Start With Why: How Great Leaders Inspire Everyone to Take Action by Simon Sinek
Based on the same topic as his viral TEDTalk, the second most viewed of all time, Simon Sinek discusses the concept of ‘why’, and how holding ‘why’ at the centre of your vision and mission creates the space for great success. More than just looking at business practices, Sinek’s Start With Why gets to the heart of how humans interact in communal ways, and how we build authenticity and purpose into our lives.

Letters to the Church by Francis Chan
The early Christian Church started out as a radical, spiritually intimate gathering of believers that ultimately changed the face of history. And yet, today, millions of churchgoers are content with being mere observers. In Letters to the Church Francis Chan invites readers to wrestle with the idea that the church has drifted away from God’s vision and challenges us to ask: What does God want for his church?

Dear Church: A Love Letter from a Black Preacher to the Whitest Denomination in the US by Lenny Duncan
Shifting demographics and declining congregations are what we focus on, but Lenny Duncan sees something else at work: a direct correlation between the church’s lack of diversity and the church’s lack of vitality. Dear Church offers a bold vision for the future of the Evangelical Lutheran church and the broader mainline Christian community as it rejects the narrative of church decline and calls everyone, clergy and laity alike, to the front lines of the church’s renewal through racial equality and justice.

Lasting Impact: 7 Powerful Conversations That Will Help Your Church Grow by Carey Nieuwhof
There is no doubt that the church is in a time that few church leaders are prepared for. But there is no reason to think we are done, we just need to have the right conversation. Designed to facilitate the tough discussions needed to have an honest conversation around church growth Lasting Impact helps readers envision that the best days of the church could be ahead of them.

Mercy in the City: How to Feed the Hungry, Give Drink to the Thirsty, Visit the Imprisioned, and Keep Your Day Job by Kerry Weber
When Jesus asked us to feed the hungry, give drink to the thirsty, and visit the imprisioned, he couldn’t possibly have meant it literally! In her book, Mercy in the City, author Kerry Weber, a modern young single woman in New York City, attempts to do just that as she works to practice the Corporal Works of Mercy in an authentic, personal manner while maintaining a regular life. Speaking with honesty and transparency, Weber explores the Works of Mercy in the contemporary world and how we connect as people of faith.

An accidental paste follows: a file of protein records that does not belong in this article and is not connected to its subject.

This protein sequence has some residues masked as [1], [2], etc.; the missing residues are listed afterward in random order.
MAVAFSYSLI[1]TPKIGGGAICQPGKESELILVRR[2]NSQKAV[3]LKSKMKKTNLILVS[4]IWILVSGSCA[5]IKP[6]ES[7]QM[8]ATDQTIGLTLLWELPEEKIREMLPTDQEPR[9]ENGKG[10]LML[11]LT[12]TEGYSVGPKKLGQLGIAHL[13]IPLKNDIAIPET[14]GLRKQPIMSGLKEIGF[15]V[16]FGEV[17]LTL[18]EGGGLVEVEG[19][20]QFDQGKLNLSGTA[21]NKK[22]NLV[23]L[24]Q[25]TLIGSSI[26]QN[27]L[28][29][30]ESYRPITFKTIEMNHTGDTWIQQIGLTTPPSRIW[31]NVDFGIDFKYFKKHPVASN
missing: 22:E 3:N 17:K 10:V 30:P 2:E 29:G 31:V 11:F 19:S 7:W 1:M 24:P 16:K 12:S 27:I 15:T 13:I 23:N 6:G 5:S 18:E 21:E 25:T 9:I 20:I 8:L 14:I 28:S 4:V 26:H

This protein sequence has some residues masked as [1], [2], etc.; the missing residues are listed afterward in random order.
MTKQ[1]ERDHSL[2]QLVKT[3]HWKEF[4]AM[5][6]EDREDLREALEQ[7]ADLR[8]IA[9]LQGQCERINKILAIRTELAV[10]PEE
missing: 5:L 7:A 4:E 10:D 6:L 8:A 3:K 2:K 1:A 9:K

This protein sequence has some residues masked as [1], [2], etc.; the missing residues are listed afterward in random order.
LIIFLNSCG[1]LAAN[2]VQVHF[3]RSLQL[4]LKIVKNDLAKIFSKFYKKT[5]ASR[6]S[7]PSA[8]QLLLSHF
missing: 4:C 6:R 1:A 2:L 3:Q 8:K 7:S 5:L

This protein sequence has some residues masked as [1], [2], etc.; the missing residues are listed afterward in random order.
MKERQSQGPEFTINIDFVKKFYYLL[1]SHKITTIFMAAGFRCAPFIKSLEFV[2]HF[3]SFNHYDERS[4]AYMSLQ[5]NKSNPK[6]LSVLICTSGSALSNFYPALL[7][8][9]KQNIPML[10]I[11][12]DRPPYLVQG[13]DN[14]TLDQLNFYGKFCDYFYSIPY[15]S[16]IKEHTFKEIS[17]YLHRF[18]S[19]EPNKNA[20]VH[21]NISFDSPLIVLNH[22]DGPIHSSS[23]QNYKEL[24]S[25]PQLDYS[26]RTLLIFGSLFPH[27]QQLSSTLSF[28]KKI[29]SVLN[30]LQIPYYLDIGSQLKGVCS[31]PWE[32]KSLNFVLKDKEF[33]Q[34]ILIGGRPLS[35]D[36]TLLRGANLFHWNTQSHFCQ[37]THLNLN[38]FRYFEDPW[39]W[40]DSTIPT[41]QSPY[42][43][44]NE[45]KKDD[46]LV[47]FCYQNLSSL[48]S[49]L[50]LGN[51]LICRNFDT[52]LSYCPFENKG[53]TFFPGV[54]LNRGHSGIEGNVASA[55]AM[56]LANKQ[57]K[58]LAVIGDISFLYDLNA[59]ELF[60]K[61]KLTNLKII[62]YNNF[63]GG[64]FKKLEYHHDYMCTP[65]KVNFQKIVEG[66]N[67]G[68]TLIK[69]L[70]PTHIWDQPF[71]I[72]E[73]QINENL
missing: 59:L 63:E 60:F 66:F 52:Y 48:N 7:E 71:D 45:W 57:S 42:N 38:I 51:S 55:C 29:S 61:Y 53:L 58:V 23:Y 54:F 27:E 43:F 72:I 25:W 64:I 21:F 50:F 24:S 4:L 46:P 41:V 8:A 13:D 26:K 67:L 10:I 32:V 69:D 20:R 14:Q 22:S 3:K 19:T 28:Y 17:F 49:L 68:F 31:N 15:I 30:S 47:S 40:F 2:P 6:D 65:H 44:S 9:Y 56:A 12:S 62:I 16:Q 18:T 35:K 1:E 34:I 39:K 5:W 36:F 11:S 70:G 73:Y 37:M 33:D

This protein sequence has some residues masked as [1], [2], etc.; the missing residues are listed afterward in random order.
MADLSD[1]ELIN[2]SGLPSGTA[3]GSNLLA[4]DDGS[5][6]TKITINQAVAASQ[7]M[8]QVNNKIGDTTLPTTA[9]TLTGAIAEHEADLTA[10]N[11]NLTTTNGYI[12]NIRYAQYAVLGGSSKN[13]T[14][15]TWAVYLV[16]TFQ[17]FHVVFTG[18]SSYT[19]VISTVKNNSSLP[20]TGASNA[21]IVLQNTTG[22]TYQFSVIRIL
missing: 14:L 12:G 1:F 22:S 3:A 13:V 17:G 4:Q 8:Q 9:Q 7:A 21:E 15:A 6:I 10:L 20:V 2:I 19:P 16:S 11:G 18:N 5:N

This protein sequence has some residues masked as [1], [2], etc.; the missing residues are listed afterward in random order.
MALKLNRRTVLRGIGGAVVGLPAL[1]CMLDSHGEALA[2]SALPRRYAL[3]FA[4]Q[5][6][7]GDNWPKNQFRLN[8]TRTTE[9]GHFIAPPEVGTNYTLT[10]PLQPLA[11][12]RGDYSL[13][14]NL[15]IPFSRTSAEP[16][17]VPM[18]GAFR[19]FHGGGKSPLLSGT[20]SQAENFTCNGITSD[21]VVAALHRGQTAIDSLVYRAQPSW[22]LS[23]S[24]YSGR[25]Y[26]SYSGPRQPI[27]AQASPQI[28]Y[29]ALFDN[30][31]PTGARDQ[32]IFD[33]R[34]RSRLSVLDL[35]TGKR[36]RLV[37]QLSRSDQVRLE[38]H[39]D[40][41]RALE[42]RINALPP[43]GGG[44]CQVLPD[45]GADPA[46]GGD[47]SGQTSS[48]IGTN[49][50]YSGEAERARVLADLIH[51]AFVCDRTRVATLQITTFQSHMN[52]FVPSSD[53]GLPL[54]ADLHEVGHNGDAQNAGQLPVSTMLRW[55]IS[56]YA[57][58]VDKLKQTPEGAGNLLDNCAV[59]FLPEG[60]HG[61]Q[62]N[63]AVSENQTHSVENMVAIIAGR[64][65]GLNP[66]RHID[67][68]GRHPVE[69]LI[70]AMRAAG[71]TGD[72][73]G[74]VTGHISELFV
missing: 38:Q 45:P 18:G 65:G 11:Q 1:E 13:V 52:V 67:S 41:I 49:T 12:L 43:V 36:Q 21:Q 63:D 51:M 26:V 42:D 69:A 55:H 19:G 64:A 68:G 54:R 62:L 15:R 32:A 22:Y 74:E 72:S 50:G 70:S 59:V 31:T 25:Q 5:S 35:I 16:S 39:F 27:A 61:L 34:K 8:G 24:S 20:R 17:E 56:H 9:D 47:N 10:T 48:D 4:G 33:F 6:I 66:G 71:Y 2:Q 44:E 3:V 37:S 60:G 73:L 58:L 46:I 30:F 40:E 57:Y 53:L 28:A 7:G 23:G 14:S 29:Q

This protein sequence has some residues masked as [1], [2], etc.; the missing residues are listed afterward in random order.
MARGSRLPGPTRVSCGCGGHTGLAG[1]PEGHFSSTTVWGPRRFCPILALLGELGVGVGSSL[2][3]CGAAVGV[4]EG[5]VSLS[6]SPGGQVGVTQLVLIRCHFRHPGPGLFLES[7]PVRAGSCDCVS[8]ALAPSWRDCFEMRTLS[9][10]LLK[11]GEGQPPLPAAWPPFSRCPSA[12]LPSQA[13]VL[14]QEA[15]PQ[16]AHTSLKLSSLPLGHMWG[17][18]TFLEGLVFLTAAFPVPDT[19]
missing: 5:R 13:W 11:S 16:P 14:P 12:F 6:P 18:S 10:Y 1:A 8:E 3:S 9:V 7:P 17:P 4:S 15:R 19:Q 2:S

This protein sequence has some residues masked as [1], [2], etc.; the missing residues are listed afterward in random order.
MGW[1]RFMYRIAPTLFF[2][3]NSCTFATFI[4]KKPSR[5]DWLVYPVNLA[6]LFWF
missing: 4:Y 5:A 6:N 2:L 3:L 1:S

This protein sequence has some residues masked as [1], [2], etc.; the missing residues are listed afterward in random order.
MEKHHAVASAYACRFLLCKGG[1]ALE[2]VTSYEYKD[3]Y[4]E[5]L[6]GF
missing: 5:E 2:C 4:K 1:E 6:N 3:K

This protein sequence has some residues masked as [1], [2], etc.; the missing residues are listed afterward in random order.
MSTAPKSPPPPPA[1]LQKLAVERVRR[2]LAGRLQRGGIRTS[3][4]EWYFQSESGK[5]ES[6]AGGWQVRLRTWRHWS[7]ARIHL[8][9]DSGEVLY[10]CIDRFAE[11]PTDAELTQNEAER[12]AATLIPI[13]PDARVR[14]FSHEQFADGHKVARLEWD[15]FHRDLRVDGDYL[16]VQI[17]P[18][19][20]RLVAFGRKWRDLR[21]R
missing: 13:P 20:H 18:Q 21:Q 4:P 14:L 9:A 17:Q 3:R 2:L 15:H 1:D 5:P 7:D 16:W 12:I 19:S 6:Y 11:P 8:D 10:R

God: A Human History by Reza Aslan
Reza Aslan, who ruffled a few feathers with his book Zealot, about Jesus, will fascinate you with this look into how humans have understood God, as long as there has been humans

Holy Envy: Finding God in the Faith of Others by Barbara Brown
Barbara Brown Taylor is an Episcopal priest and an accomplished author. She spent a good portion of her professional life teaching a course in World Religions at a small college near Atlanta. In this book, she shares how she has been impacted by the faith of others.

Shameless: A Sexual Reformation by Nadia Bolz Weber
Nadia Bolz Weber, a Lutheran pastor, pulls no punches in her latest book (her other books are exactly the same.) This is a deep look into a Christian Theology around sexuality, and she advocates for a cutting edge rework. The book contains frank discussions about sex and some adult language, for which Nadia does not apologize

Jesus: A Pilgrimage by James Martin
This 500 plus page book moved me in ways I did not expect. James Martin is a Roman Catholic Priest and author. He recently made a pilgrimage to the Holy Land, and did his best to visit sites in the chronological order of the Jesus story in the Gospel of Luke. Vibrant discussions of the holiest of places, paired with a theological commentary around Luke’s version and some heart warming personal stories. This book was incredibly informative for me.

Faith: A Journey For All by Jimmy Carter
So, what if you are a humble farmer and Christian from Georgia and you suddenly find yourself in the most influential position in the world: President of the United States. In his usual humble style, Carter wends a tale of how his faith has guided him from simple beginnings to the spotlight of the world.